The quest to go virtual
My Repulica | The Week Bureau
July 29, 2016 | Kathmandu
At a time when computers have become indispensable and people have begun relying on the Internet to perform more than 90 percent of their tasks, it’s no surprise that libraries too have found their place in the digital world. This trend of virtual libraries has already proven to be popular among the developed and developing countries and concerned parties in the under developed regions too are also working hard to bring its conveniences to its people.
Sajha Shikshya E-Paati, for instance, with their project E-Pustakalaya has already developed a collection of more than 7000 educational books and 3500 audio books based on various subjects from agriculture, health to literature. Further, their online library isn’t only accessible to city dwellers, they have developed a system that allows people from the rural areas to use their digital content as well. The Week talked to Tika Raj Karki, senior manager of Sajha Shikshya E-Paati to hear about their experience of running an e-library in our country.
What prompted your organization to start an online library?
We saw that there were various projects that were helping bring computers and laptops to schools but there weren’t many that supplied digital content. Owning computers alone can’t help with a student’s education so since we are a NGO that aims to help the education sector via technology, the initial idea was to open an e-library specifically with educational materials that could be useful for students. But later, the idea of an online library got a lot of interests from teachers, parents and the communities alike. They suggested that it would be very useful if there were books that would cater to them as well. We learnt that they too were keen to gather information on subjects like agriculture, animal husbandry, business and so on. So the E-Pustakalaya collection expanded to cover all these topics plus literature.
How is it that your online library is more popular in rural areas than urban cities?
Those in the cities have plenty of resources as it is. If they wish to get hold of a certain book, they can go to stores, download it from various sites or search for it on the Internet, but these options aren’t available to those living in the villages. It’s the main reason we also wanted to make sure this facility would be useful around Nepal. So while those with Internet can log on to www.pustakalaya.org, those without the Internet can also get these digital content offline. As long as you have a computer, we can help you download our collection in a server and set up a network. In these cases, we help update the server every six months.
People in the villages often want to learn things but they don’t always have the means. In such cases, online libraries, like E-Pustakalaya that provides free information, is bound to be popular.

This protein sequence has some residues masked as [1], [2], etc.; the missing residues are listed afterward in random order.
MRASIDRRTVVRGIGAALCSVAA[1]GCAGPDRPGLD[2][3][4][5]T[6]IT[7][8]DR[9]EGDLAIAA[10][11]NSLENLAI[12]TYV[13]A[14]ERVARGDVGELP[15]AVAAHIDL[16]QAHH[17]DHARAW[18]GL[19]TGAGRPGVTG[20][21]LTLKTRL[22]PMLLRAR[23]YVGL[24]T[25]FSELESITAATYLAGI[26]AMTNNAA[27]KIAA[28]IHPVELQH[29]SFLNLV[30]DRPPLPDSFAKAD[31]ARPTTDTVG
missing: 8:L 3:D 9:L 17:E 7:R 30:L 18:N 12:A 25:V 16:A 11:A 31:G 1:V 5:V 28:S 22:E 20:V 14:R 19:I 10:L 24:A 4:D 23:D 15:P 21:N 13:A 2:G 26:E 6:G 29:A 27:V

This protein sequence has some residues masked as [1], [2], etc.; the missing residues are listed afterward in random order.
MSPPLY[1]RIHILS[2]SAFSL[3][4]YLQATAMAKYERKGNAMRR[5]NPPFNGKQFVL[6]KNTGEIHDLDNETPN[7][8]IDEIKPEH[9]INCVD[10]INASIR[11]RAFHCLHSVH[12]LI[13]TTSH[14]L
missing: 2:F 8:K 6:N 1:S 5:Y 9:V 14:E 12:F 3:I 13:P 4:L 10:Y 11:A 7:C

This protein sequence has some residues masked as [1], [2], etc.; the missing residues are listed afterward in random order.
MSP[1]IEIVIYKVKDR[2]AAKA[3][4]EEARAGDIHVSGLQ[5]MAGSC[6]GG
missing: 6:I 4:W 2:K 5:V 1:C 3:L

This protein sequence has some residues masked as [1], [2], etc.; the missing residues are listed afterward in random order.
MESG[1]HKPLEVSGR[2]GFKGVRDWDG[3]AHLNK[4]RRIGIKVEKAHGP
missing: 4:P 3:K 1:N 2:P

What are the challenges of managing the logistics of such a program?
E-Pustakalaya has its own team and a committee. The committee decides on the kind of books we add to our online collection. It also stays in touch with various writers and publishers as well as the concerned government bodies in the education sector so that together we can take this project to various schools and communities.
The team helps with managing the online library. We download the pdf version of books as well as scan them so converting the material into digital form isn’t a problem. A lot of work goes into helping set up the server facilities for our member schools and communities and getting them acquainted with the technology as well. There wouldn’t be a point of opening an e-library if they don’t know how to access or use it. So we also provide a basic day’s training for those who need it.
How do you think we can help this trend of e-libraries catch on in our country?
I believe it all comes down to improving the infrastructures and generating more awareness. We all know about the importance of libraries for a community, especially when it comes to our children. Having them online makes the facility all the more accessible.
As I mentioned before, all we need is a computer. Even among the 30,000 community schools in our country, 11,000 of them are said to have computers. But most don’t have good libraries because setting up one means they will require a separate room, and furniture. There is also the hassle of having to maintain the collection and preserve the books. However, with e-libraries we don’t have to worry about any of these factors. A single book can be used and enjoyed by several people. There is no fear of it being lost or torn and it is accessible at the click of a button. What’s more, we add to the collection on our website every day. The library only keeps expanding and becoming a richer source of information.
We have many schools, some even from villages, reaching out to us because they want to make the most of the computer facilities that they have. The advantages of online libraries are obvious to them. If more schools and communities around the country were aware of them too, I believe online libraries would become more popular.
This article has been retrieved from Republica .